I'm listening to Frank McKenna's Speech on Canada at the Empire Club and commend him to tell the truth. He's the Canadian Ambassador to the United States He told the real story. We in the United States face a profound challenge. I wish the truth Frank McKenna talked about is debated here in the United States. Unfortunately, it is not. Canada has a lot to be proud of. A lot of it has occurred under the liberal party. Canada and the United States are allies with a long history. But, we in the United States can learn a lot from Canada and not just put our head in the sand. I have gone ahead and put the full text of his speech..maybe someone will notice it and see how deeply troubled we are in terms of our debt. I am not certain if this "face in the crowd" will start the debate. But, for the sake of our children, we must somehow begin to discuss how we're going to emerge from this. This is not to be negative, but realistic.
Transcript of the Speech is noted below. This has been published on the Canadian Embassy Website (Source: http://www.dfait-maeci.gc.ca/can-am/washington/ambassador/050929a-en.asp).
Ladies and gentlemen, please join me in welcoming His Excellency Ambassador Frank McKenna.
Well, thank you, Mr. President. And thank you for a most elegant introduction. I am just incredibly honoured to be here and to share this small period of time with you. I know how many commitments all of you have and the fact that you would choose to spend some time here today means a great deal to me.
I should tell you that when I’m looking for wisdom — which I’m looking for frequently these days — I do, as is my wont, speak to the local fishermen in my hometown of Cap-Pelé, New Brunswick. I find that just about anything that’s worth knowing, they know. So this week I was home. We had a Katrina fund-raiser. And I leaned over the back fence to talk to my neighbour. I was feeling a little bit down because there’s been a lot of big issues going on these days. And I said to him, I said, "I’m working in a place that doesn’t know anything about us, that’s self-absorbed, inward looking, totally indifferent to the fact that I exist or we exist." He looked at me with puzzlement. "Are you still working in Toronto?" he said.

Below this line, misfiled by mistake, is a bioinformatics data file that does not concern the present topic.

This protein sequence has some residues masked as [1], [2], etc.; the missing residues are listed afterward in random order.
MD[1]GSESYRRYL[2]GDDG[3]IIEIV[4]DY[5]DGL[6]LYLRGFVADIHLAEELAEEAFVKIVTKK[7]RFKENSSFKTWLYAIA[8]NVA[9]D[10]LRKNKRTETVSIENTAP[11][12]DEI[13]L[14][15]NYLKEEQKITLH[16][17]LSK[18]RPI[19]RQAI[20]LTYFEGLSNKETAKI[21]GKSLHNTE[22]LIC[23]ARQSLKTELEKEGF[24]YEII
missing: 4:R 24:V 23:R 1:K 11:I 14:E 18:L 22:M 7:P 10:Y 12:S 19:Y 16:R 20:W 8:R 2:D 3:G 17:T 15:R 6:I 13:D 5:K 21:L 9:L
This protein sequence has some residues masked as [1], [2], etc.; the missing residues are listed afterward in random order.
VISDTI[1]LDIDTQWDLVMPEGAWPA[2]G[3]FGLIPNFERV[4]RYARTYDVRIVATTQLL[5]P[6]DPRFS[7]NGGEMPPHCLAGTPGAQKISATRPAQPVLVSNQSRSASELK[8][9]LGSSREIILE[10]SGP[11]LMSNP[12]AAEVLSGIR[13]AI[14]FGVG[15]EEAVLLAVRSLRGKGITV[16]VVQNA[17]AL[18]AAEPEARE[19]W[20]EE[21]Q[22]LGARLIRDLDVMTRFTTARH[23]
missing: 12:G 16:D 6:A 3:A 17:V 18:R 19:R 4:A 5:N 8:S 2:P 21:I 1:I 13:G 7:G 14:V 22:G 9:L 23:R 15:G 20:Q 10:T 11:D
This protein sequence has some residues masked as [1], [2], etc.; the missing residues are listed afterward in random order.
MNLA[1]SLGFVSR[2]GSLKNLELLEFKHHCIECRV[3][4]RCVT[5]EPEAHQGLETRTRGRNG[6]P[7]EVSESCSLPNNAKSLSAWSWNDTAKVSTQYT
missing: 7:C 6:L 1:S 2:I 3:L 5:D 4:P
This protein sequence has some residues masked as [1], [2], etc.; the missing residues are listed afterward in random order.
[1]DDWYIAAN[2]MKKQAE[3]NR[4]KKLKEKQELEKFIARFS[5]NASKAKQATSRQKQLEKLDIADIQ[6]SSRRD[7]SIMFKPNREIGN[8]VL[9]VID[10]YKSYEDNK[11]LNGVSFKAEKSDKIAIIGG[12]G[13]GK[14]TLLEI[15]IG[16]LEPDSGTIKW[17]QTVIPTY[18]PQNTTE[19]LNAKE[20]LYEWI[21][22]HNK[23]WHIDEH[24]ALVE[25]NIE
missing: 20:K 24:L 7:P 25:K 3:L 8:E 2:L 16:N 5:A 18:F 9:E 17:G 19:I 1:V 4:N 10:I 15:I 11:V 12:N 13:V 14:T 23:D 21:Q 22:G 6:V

There is one piece of very good news for all of us. As a former player myself and as a big fan and even down in Washington as somebody who follows with a great deal of interest the sport, something very exciting is going to be happening and is happening this week. We’ re going to see a return of ferocious cross checks, high elbows, bloody noses, unsportsmanlike conduct, endless trash talk. God, it’s good to have Parliament back in session.
Now the truth of the matter is, today, I just feel an extraordinary sense of gratitude and honour being here. Some of my best friends in the entire world are in this room and in this city. I love coming back to Toronto and I’m personally honoured that I would be invited. I also want to acknowledge that we have with us today a number of hardworking public servants, ambassadors, former political leaders, ministers, members and so many others. And I particularly want to thank my colleague, Ambassador David Wilkins, for being here today.
Now Ambassador Wilkins I think makes the case for the fact that the United States of America cares about us and that the president of the United States has a great deal of respect for us because he sent us a tremendous ambassador to represent the interests of the United States of America in Canada. And Ambassador Wilkins and his wife, Susan, have been crisscrossing this country from one end to the other. He’s getting to know more about Canada and Canadians, getting to know the issues well and I truly applaud him for that.
I know that he’s speaking here in several weeks time and he’s going to have the last word on anything more I say about him today. (Laughter.) Suffice it to say that we’re so close — and we are close — you could hardly get a stick of two by four between us.
So Ambassador Wilkins had a huge advantage on me and of course we have Ambassador Godley here who’s really the Bible. It’s like going to the oracle when you talk to him. But Ambassador Wilkins had a huge advantage on me because he went through ambassador school before he took the position. I didn’t have ambassador school. And so I’ve had to learn from the school of hard knocks and I use the term hard knocks advisedly.
Anyway, because I didn’t have the advantage of ambassadorial school, I did some research to try to understand what being a diplomat and being statesmanlike was all about. And I can tell you the more research I did the more concerned I became as to whether I could do the job.
The first reference I found was the mother of the empress Catherine of Russia. She wrote to Frederick the Great advising him to choose as his ambassador to St. Petersburg a handsome young man with a good complexion. My complexion is not that good.
Now sometimes the qualifications are even more domestic than that. Monsieur de Callière in his landmark essay on diplomacy suggested that a good cook is often an excellent conciliator. I’m not that good a cook.